Explore the Common
Certain commons were designated at ‘urban’ commons under the Law of Property 1925, Gelligaer & Merthyr Common being one.
Within this legislation, rights were given to members of the public to access urban commons for fresh air and exercise on foot and horseback
These rights have been further strengthened by the passing of the Countryside & Rights of Way (CROW) Act 2000. Within this act, all common land (rural & urbans commons) in Wales and England is deemed as ‘access land’. Access land is where the public have a right of access on foot.
All common land is open access land but not all open access land is common land… confused? Natural Resources Wales has further information about open access land here.
Open Access land is marked on Ordnance Survey (OS) maps as yellow shaded areas.
Sometimes you will also see these symbols on countryside furniture as you enter/leave open access land:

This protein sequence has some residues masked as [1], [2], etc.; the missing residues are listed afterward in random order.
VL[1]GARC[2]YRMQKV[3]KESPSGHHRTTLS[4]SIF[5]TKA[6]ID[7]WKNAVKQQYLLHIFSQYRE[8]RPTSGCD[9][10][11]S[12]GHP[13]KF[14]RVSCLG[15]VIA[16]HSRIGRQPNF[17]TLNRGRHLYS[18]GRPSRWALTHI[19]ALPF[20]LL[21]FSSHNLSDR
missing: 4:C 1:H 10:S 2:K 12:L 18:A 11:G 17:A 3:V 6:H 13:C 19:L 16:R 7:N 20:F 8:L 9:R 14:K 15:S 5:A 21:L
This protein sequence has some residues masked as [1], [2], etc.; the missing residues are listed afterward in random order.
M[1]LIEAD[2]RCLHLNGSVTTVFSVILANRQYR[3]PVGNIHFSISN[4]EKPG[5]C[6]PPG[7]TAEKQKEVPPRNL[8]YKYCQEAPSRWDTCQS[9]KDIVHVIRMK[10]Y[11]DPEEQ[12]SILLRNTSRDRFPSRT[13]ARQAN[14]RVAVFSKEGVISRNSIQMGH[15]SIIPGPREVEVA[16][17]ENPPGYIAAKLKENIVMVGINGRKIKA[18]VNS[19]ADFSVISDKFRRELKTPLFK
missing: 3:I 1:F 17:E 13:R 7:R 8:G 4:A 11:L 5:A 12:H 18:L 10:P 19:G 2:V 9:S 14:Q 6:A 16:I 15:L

This symbol denotes you are entering ‘open access’ land
This symbol denotes the end of ‘open access’ land
There are many popular walking routes on the common. We are in the process of formalising some of the more popular routes with waymarking and interpretation to help visitors explore them.
So far, we have created:
The Red Kite Trail
The trail starts at the Summit Centre between the villages of Trelews and Bedlinog, it allows you to enjoy circular walks of varying distances.
The trail is named after the Red Kite or Barcud Coch in Welsh which can often be seen flying on the Common. The Trail takes you through quiet lanes before rising up on to the Common offering magnificent views of the Taf Bargoed area.
A leaflet and map can be downloaded – TBC.
When enjoying the common please remember to follow the countryside code